And that type of truthful description of what was happening inside me was exactly what I didn’t need to hear, back when this all started.  The fear, the pain, the terrible nature of what I was facing was already so great, to have heard that would have brought the despair to a level I’m not so sure I could have come back from.  I’m sure if I’d asked to see all the pictures from the beginning they would have shown them to me, and explained whatever I’d asked about what I was seeing.  But instead we got a truthful explanation, I didn’t see pictures until there was actual progress through the treatment, and I didn’t have to face night after night of nightmarish images parading through my head of disintegrating organs and bones made even more realistic by the actual images of that happening.  (Sort of like the difference between reading a book and watching its movie; the book frees the imagination to wander all over a landscape, the movie tends to lock in one’s imagery to a set picture that is terribly hard to change to something different once you’ve seen it.)

So, the conclusion: from terminal level, how-is-my-body-still-together metastasis, I have 5 spots left (all an inch or less in size), one of which will be gone in less than two weeks, and the other four which could still conceivably be those softball-sized tumors finishing dying (the scans were taken a little over two weeks after the last chemo treatment).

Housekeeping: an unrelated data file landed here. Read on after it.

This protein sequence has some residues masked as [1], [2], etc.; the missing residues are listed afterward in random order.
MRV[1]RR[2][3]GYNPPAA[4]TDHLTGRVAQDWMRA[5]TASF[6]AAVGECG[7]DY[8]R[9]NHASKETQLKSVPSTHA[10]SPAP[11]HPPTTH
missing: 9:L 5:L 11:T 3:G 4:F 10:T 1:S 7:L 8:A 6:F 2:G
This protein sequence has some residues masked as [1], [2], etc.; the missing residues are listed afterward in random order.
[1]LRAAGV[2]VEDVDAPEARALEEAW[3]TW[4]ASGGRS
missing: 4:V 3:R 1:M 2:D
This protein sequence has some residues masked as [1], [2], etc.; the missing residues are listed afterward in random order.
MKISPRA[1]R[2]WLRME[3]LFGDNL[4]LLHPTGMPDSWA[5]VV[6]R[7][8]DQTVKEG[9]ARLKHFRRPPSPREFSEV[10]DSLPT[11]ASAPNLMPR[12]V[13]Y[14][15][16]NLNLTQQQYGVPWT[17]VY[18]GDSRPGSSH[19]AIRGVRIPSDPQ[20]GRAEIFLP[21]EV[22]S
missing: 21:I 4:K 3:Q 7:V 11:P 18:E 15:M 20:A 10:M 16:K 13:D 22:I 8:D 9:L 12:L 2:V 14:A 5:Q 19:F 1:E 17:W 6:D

This is what my doctor calls an emphatic success.  We will continue to scan every two months. I’ll be put on anti-estrogen medicine.  and if the worst happens and those spots decide to grow instead of fade away, my doctor casually and confidently states that “he has plenty more tricks up his sleeve” that we haven’t even begun to try.

Me vs. cancer = I win.  Again.

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Aug 19 2011

Thoughts on Doing Too Much

There’s several aspects to the phrase “doing too much”, not all of them bad. I’ll explore some of my thoughts on this here, but do feel free to add your own perspective in the comments.

Sometimes you gotta.

We’ve discussed that many a time here in the blog, so I won’t go into it again this soon, but when a thing must be done, and you’re the one around to do it, well…

And then there’s defining “too much”, which is a phrase whose definition really changes daily, when you think about it.  Stamina, willpower, energy, and more aren’t constants, they’re variables; and you’re unwise to treat them differently.